In this post, there is a paragraph that mentions a scenario where there is no need to validate anti-forgery token in login page:
When is it OK to leave off the anti-forgery token? In general, if the target is a URL, and accessing that URL has no side effects, then you don't need to include anti-forgery token in that URL.
I understand how a CSRF attack works but I am quite lost at this paragraph unfortunately. It says:
- If the target is a URL
- If accessing that URL has no side effects
Is there a target that is not URL? and what is an example for a "side effect"?
I have an ASP.NET MVC application that is hosted at a URL such as subdomain.domain.com. My users receive these errors:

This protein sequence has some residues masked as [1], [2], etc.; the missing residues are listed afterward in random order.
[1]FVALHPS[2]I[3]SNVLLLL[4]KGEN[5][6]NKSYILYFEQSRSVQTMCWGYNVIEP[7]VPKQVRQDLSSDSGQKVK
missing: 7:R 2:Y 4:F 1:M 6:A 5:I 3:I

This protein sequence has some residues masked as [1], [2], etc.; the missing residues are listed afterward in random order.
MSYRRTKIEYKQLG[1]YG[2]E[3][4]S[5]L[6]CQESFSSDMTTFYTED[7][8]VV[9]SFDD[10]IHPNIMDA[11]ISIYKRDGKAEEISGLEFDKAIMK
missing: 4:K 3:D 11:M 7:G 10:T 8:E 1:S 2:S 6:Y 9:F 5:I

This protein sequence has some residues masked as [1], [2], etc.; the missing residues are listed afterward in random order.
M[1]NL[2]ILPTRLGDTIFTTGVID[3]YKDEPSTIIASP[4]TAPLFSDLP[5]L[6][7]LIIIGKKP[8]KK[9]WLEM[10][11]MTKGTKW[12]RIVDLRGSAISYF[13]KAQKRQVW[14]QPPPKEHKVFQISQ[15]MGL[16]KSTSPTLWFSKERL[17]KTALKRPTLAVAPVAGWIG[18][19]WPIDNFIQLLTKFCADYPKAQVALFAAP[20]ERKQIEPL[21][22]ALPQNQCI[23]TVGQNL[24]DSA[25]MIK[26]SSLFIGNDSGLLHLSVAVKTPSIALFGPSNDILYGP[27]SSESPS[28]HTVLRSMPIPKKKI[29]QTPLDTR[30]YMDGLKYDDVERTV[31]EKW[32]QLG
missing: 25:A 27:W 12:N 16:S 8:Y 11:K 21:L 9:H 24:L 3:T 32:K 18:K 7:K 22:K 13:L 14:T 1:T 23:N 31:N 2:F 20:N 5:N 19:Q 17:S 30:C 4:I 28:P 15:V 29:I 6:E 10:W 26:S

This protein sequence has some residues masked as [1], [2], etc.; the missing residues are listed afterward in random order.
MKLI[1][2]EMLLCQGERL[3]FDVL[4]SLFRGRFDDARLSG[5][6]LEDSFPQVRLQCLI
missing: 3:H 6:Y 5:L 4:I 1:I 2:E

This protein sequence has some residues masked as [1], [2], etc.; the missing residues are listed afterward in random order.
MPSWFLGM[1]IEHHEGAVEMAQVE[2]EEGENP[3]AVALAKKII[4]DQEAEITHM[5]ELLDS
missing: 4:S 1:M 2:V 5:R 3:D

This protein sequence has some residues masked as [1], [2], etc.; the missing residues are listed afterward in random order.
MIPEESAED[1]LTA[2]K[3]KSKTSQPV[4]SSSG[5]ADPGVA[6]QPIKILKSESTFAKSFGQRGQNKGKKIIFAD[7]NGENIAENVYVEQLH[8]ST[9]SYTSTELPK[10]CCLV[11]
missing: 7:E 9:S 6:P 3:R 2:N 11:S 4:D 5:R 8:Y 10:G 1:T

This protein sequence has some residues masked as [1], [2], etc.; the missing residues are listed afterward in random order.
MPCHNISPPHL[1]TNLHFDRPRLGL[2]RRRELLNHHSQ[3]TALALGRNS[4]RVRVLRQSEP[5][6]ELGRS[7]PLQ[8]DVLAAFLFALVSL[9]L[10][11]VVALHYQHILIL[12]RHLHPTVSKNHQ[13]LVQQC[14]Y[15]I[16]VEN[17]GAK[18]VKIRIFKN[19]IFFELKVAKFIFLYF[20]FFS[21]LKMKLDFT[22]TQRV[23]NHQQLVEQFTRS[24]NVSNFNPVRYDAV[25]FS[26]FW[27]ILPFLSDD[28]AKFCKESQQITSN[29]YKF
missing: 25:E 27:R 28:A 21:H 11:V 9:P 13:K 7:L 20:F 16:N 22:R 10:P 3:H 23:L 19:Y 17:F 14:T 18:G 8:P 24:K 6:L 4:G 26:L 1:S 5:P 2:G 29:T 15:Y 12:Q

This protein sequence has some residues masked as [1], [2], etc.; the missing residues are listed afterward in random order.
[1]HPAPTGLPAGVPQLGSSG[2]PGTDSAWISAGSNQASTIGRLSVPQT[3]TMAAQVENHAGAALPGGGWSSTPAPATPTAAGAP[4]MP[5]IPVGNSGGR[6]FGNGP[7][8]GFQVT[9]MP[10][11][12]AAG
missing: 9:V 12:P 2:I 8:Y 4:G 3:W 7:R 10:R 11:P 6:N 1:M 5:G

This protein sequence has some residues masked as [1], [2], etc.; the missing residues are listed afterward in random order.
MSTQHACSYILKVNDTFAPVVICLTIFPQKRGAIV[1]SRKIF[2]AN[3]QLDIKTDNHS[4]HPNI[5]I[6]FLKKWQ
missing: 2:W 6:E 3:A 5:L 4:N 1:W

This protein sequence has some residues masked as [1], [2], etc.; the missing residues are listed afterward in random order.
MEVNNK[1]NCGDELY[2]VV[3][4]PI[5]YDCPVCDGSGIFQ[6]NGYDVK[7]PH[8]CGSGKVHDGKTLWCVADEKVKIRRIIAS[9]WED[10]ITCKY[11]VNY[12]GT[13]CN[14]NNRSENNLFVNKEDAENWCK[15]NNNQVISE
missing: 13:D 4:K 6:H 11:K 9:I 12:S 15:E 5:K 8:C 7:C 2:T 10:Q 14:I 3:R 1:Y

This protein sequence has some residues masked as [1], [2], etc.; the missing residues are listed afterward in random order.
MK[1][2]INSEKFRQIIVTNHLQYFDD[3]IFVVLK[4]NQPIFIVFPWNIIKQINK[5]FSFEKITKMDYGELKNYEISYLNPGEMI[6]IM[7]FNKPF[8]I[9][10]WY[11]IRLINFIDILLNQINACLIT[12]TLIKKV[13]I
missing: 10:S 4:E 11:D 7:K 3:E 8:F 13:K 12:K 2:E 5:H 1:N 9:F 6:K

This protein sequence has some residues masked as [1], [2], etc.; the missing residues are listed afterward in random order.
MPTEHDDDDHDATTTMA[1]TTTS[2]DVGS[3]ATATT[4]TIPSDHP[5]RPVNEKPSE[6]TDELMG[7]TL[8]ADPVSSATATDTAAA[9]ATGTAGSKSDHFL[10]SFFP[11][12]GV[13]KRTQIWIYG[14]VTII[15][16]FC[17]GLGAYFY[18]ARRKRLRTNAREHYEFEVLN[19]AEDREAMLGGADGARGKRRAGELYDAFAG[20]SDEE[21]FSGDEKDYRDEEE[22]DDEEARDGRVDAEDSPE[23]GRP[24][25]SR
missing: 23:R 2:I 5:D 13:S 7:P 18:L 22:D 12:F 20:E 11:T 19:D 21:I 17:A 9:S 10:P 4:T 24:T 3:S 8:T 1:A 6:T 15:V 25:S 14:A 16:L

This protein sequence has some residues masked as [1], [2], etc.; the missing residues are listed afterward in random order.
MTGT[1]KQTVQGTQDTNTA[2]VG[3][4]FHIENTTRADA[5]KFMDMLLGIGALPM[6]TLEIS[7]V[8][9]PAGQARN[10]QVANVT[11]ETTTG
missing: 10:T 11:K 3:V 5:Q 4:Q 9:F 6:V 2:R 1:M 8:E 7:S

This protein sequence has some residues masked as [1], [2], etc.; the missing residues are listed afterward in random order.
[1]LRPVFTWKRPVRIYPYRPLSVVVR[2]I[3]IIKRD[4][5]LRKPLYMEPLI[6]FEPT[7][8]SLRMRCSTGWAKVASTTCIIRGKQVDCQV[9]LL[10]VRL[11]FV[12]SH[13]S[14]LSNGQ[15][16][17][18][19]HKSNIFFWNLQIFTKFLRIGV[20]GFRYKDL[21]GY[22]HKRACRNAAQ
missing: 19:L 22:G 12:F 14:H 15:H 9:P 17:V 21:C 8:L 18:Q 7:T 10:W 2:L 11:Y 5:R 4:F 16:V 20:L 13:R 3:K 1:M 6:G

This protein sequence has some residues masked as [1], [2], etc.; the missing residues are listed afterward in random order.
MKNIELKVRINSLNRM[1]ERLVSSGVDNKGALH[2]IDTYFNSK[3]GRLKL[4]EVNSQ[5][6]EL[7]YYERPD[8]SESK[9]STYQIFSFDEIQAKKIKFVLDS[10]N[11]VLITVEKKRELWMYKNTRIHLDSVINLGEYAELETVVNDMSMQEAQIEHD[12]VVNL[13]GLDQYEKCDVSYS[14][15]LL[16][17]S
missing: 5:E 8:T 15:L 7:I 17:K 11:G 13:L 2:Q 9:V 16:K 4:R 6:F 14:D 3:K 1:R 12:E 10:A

“The provided anti-forgery token was meant for a different claims-based user than the current user.”
“The anti-forgery cookie token and form field token do not match.”
“The provided anti-forgery token was meant for user "", but the current user is > "XYZ".”
In other words, my question is that what are the scenarios in which it is okay not to use anti-forgery token in login page?